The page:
The main implication of a mono-centric urban structure is that urbanization density exponentially declines with increasing distance from CBD. Such prediction can be used, in fact, to explain a variety of phenomena related to urbanization such as, for instance, variation in housing prices, in land values and in population and employment densities.

Rarely studies have considered the share of urbanized area as a proxy for urbanization density. This is probably to be attributed to the lack of consistent and comparable measures of land use. This might appear surprising, at least considering that land use conversion pushed by urbanization pressures is a considerably warning phenomenon related to population and income growth (Brueckner, 2000).

The main objective of CBD literature is the estimation of density gradient, hence the model parameter describing how urbanization density varies at varying distances from CBD. This is a simple but meaningful indicator of urban spatial structure. The coefficient is expected negative and, the larger its magnitude in absolute value, the more compact is the urban structure. Hence low values of the coefficient can be interpreted as evidence of urban sprawl. Following the standard empirical specification in equation (1), the density gradient can be measured as the absolute value of the b parameter.

. (1)

This empirical specification has become very common, provided that the complex non-linear dynamic predicted by the theoretical model is simplified into a linear model to be estimated with common methodologies. In equation (1) Ui is the urban density, in this case the ratio of urbanized to total area while D i is the geographical distance separating the municipality from the CBD (assumed to be the main city in the province). Finally a is the estimate of the log of urbanization density in CBD and ei is the stochastic disturbance.

Following this stream of literature, this work is concerned with estimation of density gradients for the provinces in the Lombardy region. The availability of a unique data source at the regional level allows the comparison of results and, hence, of the different urban structures dominating urbanization patterns in the provinces of Lombardy. For the purpose of our empirical analysis, the estimated density gradients are used, in a second step, to relate urban structure to land use and land take.

Concerning estimation of the density gradient, a common problem in cross sectional studies is the violation of the independence hypothesis made about the error term (Anselin, 1988a, 1988b). This is particularly the case of urbanization density, since land use decisions are known to be affected by external environmental conditions which are usually unobservable and therefore omitted, causing spatially related regression residuals. Based on Anselin’s works, correction can be implemented by either assuming that the dependent variable follows a mixed regressive-spatial autoregressive process (Spatial Lag model) or by allowing a spatial structure in the error term (Spatial Error model). In the specific case of density gradient estimation McMillen (2003) has shown that the Spatial Error specification is to be preferred provided that spatially auto-correlated residuals are likely caused by the omission of information related to neighbourhood characteristics.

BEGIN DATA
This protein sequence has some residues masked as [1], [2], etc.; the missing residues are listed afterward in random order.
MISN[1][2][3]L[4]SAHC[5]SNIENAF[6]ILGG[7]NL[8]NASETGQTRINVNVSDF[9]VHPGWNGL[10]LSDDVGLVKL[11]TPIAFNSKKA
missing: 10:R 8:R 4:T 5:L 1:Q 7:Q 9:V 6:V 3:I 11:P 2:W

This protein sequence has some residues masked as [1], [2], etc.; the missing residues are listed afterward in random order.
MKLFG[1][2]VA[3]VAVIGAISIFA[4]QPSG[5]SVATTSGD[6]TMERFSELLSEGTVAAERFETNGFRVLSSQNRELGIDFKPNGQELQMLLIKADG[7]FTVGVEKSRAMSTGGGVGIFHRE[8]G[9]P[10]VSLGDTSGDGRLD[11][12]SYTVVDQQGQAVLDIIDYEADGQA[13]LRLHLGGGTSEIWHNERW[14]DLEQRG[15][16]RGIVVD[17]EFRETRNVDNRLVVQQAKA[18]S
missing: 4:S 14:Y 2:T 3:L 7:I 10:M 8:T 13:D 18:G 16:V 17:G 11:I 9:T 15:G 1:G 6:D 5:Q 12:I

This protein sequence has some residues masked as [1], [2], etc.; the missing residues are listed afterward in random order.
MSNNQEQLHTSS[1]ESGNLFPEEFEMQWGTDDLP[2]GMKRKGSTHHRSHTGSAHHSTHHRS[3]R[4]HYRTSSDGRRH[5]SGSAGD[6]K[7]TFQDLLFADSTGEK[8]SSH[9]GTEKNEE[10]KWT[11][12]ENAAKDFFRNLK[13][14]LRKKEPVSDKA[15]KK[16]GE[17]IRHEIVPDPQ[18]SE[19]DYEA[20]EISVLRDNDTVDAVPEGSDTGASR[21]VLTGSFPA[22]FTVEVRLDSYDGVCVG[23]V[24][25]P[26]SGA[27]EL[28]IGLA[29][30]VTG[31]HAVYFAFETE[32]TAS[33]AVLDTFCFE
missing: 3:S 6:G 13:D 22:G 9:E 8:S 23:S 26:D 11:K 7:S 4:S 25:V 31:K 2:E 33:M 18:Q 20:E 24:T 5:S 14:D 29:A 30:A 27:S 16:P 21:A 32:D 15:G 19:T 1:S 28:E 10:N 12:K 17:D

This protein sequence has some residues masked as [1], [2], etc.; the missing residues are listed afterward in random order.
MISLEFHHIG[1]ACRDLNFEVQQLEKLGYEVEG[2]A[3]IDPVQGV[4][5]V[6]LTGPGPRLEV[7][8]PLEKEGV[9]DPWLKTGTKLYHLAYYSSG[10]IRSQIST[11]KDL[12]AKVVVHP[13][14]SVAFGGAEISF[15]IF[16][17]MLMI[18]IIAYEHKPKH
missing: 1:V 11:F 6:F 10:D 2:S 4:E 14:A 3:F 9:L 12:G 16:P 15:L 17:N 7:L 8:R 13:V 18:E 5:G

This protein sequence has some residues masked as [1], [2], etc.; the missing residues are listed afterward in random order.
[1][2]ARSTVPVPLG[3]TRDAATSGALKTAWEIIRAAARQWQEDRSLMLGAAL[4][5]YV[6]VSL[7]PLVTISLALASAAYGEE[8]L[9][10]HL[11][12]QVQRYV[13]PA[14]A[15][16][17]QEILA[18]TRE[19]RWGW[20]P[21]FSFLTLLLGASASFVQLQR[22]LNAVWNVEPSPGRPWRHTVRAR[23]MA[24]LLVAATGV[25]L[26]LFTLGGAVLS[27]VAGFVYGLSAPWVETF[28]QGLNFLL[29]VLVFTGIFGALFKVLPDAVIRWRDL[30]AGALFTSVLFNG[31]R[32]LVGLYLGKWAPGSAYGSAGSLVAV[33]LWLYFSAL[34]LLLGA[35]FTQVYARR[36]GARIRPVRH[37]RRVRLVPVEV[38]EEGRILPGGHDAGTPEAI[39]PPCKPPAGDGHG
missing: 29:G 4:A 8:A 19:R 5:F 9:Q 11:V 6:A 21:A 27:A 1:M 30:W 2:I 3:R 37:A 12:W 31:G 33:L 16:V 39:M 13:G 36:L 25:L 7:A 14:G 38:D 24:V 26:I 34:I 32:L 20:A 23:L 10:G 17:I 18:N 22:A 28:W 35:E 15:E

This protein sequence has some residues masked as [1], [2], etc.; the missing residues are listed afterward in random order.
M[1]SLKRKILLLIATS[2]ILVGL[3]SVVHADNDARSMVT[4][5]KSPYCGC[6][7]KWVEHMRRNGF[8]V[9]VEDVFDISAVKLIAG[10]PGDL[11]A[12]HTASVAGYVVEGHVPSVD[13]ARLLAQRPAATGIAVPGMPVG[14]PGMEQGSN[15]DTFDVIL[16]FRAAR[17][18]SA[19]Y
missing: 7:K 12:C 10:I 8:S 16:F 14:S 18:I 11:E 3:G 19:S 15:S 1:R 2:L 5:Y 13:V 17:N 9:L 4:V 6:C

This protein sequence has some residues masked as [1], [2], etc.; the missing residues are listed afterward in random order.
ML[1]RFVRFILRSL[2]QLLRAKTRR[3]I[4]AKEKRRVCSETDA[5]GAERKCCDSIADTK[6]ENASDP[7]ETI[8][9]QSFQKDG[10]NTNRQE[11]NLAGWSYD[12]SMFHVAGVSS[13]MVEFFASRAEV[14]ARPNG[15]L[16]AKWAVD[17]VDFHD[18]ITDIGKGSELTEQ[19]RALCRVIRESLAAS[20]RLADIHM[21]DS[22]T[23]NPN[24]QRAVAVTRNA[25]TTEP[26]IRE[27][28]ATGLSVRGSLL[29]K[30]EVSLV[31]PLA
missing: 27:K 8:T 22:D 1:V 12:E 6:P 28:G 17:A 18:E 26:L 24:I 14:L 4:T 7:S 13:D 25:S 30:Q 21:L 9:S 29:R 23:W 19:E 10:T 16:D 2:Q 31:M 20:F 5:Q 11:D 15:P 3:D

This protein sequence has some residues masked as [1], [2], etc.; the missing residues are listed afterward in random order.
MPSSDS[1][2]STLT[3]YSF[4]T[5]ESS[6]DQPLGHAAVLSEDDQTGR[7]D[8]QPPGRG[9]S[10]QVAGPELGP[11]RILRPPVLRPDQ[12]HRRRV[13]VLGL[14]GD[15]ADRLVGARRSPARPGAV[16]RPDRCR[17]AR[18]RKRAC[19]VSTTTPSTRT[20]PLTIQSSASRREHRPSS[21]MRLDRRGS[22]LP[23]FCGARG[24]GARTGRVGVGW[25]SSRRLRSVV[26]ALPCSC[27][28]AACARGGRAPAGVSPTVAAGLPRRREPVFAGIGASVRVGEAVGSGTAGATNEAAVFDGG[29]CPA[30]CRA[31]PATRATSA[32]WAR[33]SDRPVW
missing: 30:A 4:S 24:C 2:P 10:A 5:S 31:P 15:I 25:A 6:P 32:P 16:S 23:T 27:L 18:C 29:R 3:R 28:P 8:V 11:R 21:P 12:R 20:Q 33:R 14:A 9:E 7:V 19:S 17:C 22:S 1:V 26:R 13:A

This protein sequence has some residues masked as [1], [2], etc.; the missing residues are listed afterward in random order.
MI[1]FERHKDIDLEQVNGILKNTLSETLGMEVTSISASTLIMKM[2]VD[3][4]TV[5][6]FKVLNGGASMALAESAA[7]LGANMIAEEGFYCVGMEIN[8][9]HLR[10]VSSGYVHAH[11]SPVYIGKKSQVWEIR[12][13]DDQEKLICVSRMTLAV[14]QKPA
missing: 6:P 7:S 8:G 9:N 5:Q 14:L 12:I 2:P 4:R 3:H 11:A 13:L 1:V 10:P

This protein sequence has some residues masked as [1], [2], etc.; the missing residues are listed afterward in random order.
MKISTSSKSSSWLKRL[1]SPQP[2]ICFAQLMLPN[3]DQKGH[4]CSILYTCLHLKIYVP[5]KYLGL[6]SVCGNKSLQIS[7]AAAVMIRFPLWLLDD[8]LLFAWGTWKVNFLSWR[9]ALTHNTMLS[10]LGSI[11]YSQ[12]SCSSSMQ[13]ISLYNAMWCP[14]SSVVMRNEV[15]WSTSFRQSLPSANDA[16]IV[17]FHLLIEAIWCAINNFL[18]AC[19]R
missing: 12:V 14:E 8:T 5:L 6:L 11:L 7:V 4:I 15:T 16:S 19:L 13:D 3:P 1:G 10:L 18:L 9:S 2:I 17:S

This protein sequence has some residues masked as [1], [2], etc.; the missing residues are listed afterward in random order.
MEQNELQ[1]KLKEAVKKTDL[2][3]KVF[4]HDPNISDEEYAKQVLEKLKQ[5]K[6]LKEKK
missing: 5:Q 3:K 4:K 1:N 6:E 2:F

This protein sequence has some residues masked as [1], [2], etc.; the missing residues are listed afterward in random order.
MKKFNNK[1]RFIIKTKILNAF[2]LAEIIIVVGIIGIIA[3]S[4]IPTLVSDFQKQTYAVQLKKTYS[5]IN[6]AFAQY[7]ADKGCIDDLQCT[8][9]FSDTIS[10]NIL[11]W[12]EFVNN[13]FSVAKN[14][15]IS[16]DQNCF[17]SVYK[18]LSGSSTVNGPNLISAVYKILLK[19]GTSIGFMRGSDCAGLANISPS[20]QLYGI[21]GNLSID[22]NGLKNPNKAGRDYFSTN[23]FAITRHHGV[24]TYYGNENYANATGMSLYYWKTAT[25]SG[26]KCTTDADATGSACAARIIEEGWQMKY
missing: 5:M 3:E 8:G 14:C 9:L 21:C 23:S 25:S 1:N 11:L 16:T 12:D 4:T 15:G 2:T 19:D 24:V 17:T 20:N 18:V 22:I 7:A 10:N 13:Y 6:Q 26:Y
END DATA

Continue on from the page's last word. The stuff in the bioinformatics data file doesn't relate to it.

The model in equation (1) is modified accordingly and the final specification is expressed as follows:


The W matrix in equation (2) is a row-standardized contiguity matrix expressing the contiguity relationships between municipalities in the same province. The contiguity relationships are defined using the threshold distance criterion, according to which municipalities are said to be neighbours if separated by a distance which value is below a pre-determined threshold. By time to time the threshold at the provincial level is defined in a way to allow each municipality to have at least one neighbour.

3. Results

Estimation results based on equation (2) are summarized in table 1. Results are obtained by using the urban to total ratio of land as a proxy of urbanization density. Since the largest part of related literature makes use of population density to proxy urbanization density (Baumont et al., 2004; Rodríguez-Gámez & Dall’erba, 2012), our result are also replicated using population density to ensure consistency with previous literature. These results are not shown but they are available upon request to the authors.

Model parameters have been estimated for both the available years in the dataset, 1999 and 2007. The coefficient a, the model intercept, is to be interpreted as the log of urbanization density in the main municipality. Results, in first and fourth columns of table 1, indicate a high value of the parameter in the cases of Milano, Monza, Varese, Como and Bergamo. This suggests the good predictive capacity of the model. As a further indication of the model capacity to fit the data, the estimated values of 2007 are always larger than those in 1999. This is coherent with evidence that average share of urbanized area has increased over time in all these cities.

By focusing the attention to the coefficient b it is possible to observe that results largely confirm the model’s prediction. The expected value of the coefficient is in fact negative, assuming a distance decay effect. Estimates show that this is the case in a majority of municipalities, with the exclusion of Cremona, where such a relationship seems inverted and of Lecco, Mantova and Sondrio, where the estimated coefficient is not significant.